“Education is not the learning of facts but the training of the mind to think,” Albert Einstein once said.
But how do people, especially students, use their education to train their mind?
Curiosity, often said to be one of the most important parts of learning because it fuels the desire to learn, cannot be neglected in the education world.
Certain education models ask students to voice what they are most interested in learning, and allow them to choose their topics of interest. Even more traditional education models often allow students to choose electives, often art and music classes are popular.
But what about the classes such as math, science, English, history, and even assignments that students are required to complete? How can students cultivate their motivation, curiosity, and interests during class even when in a more structured environment?
Researchers have studied the impacts of motivation and curiosity in education for decades.
A study published in the Cell Press journal confirmed that “the more curious we are about a topic the easier it is to learn information about that topic.”
Students who are curious about what they learn are likely to absorb more information about it and become curious about other topics they might have otherwise been less interested in. This means that if students develop interest in what they are learning, it will impact both their success in that class as well as their success in other areas.
However, teachers do not hold the sole responsibility to make school interesting for their students.
“Education is ultimately what you make it,” said Leah Balster, a 9th- and 11th-grade English teacher. “If you view it as an avenue for exploration and growth, that is what it will be; whereas, if you view it as a prison or meaningless stage in your life, that is, unfortunately, what it will be, despite what others do to try and change that perspective”.
But how do students tend to feel about both required classes and even assignments for their favorite classes that they have no choice but to complete?
“If you like the class (even if it’s required), you want to do the work because you are interested in learning about it,” said sophomore Joey Knatterud. “But if you don’t like the class, then what motivates you is a grade, not your interest in it.”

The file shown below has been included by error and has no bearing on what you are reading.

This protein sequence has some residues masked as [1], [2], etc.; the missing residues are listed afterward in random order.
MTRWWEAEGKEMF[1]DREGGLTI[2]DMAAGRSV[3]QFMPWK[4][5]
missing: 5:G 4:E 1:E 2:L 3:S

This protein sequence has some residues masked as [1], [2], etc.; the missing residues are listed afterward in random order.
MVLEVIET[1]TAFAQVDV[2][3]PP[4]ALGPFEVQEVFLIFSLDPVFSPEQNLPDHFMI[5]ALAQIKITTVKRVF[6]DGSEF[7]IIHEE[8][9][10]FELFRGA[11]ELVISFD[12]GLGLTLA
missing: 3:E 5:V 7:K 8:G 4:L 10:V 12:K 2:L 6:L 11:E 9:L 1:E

But if students choose to be interested in a class they are taking, they will much likely find at least a part of it enjoyable.
“I believe that students, whose minds are open and willing, will eventually develop a passion for learning and education, despite not loving a subject or school in general,” said Balster.
INTRINSIC VS. EXTRINSIC MOTIVATION
Intrinsic and extrinsic motivation are frequently referred to in the realm of education.
An intrinsically motivated person tends to learn because of their desires and curiosity, while an extrinsically motivated one might choose to work hard simply for an outside reward such as good grades or money.
“Intrinsic rewards in education refers to the love of learning,” Balster emphasized. “The mindset looks something like this: ‘I am going to learn this topic because this topic is valuable, because knowledge is valuable, and because learning and using my mind, body, and soul are ways in which I can be truly human.”
Intrinsic motivation and a growth mindset go hand in hand. If a student has a growth mindset they likely feel willingness to overcome obstacles for personal satisfaction and growth instead of simply getting the answer right without effort.
“The desire to do something because you find it deeply satisfying and personally challenging inspires the highest levels of creativity, whether it’s in the arts, sciences, or business,” stated Teresa Amabile, a professor at Harvard University.